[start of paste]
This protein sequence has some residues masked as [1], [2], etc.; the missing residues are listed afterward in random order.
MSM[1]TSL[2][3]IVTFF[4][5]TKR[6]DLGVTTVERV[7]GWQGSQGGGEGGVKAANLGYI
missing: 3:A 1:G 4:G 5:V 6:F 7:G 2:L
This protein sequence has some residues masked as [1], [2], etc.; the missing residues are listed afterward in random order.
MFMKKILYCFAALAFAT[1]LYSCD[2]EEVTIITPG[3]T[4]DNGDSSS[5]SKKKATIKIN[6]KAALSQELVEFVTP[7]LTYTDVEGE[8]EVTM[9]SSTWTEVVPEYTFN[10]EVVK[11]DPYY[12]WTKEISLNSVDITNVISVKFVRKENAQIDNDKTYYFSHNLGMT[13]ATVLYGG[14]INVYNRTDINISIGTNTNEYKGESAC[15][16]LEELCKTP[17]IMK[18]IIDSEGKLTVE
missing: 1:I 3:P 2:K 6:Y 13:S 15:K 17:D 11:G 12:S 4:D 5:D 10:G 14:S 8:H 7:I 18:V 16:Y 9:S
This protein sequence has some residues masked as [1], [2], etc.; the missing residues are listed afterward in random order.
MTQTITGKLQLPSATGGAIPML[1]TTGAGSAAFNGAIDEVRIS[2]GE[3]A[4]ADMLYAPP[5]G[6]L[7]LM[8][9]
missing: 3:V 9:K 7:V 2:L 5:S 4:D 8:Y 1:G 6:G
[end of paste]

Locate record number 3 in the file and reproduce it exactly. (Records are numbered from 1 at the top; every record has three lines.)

This protein sequence has some residues masked as [1], [2], etc.; the missing residues are listed afterward in random order.
MTQTITGKLQLPSATGGAIPML[1]TTGAGSAAFNGAIDEVRIS[2]GE[3]A[4]ADMLYAPP[5]G[6]L[7]LM[8][9]
missing: 3:V 9:K 7:V 2:L 5:S 4:D 8:Y 1:G 6:G